No doubt many of us are familiar with the popular Christmas song “The Twelve Days of Christmas” where special gifts are given each day from that “one true love”. While there is much information to read about the origin and true meaning of this song, it has nevertheless captured the imagination of many of us who have enjoyed singing it. Although the lyrics describe gifts which today would be very odd to give, it also proposes a “specific number of days” for the celebration of Christmas. Coincidentally, our Catholic Church celebrates this blessed season from December 25th, Christmas Day, through to January 6th, the Epiphany of the Lord- thus encompassing twelve days for this holy time of year! Most Catholics would not know this, but some feasts are honoured in our Church with eight days of celebration (called octaves) which date back to Old Testament times. This was done to help the faithful more deeply understand what was taking place and apply it to their lives. For this reason, Christmas is not just one day… it is a season. So what has happened to the Christmas season?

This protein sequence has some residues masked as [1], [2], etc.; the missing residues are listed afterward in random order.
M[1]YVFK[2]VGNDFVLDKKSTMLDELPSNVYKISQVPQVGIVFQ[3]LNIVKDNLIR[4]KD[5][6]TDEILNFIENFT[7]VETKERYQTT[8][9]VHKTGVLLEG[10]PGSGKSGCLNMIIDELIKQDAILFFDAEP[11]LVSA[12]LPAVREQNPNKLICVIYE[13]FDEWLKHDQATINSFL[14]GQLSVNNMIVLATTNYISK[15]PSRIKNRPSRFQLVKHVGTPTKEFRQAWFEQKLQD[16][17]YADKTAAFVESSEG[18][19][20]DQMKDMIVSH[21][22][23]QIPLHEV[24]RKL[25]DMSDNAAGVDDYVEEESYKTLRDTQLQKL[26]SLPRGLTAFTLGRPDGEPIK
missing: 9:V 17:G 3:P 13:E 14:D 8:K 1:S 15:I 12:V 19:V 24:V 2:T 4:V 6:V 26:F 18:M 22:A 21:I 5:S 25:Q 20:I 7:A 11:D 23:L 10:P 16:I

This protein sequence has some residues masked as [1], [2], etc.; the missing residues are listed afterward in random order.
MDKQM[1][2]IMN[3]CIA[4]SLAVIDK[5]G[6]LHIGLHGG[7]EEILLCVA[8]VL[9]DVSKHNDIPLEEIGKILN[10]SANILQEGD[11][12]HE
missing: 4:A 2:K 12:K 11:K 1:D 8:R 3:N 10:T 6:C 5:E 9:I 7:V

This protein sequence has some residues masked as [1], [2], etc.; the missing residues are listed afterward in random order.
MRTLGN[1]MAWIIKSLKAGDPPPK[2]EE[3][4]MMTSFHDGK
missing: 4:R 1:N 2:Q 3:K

I suspect that part of the problem for many during Christmas time is that we frantically decorate, shop, bake, wrap, put up the tree and plan everything to celebrate the one day. Why? We simply do not “know” that there are still 11 more days left in this beautiful season and within it contains some very important Feast days and Solemnities which we are missing. For some people, the tree is taken down and out the door a few days after the birth of Our Lord and we haven’t even celebrated the Feast of the Holy Family! This year, that special day is celebrated on December 29th to help remind us that Jesus was born into a family with His father and mother and how this union would come to show us the very nature of God. Now, after all that time and energy is spent getting ready for Christmas, isn’t it more exciting to know that you’re being asked to celebrate for more than one day? So the next time you’re trying to “fit in” all those Christmas festivities… remember, you have twelve days to work with.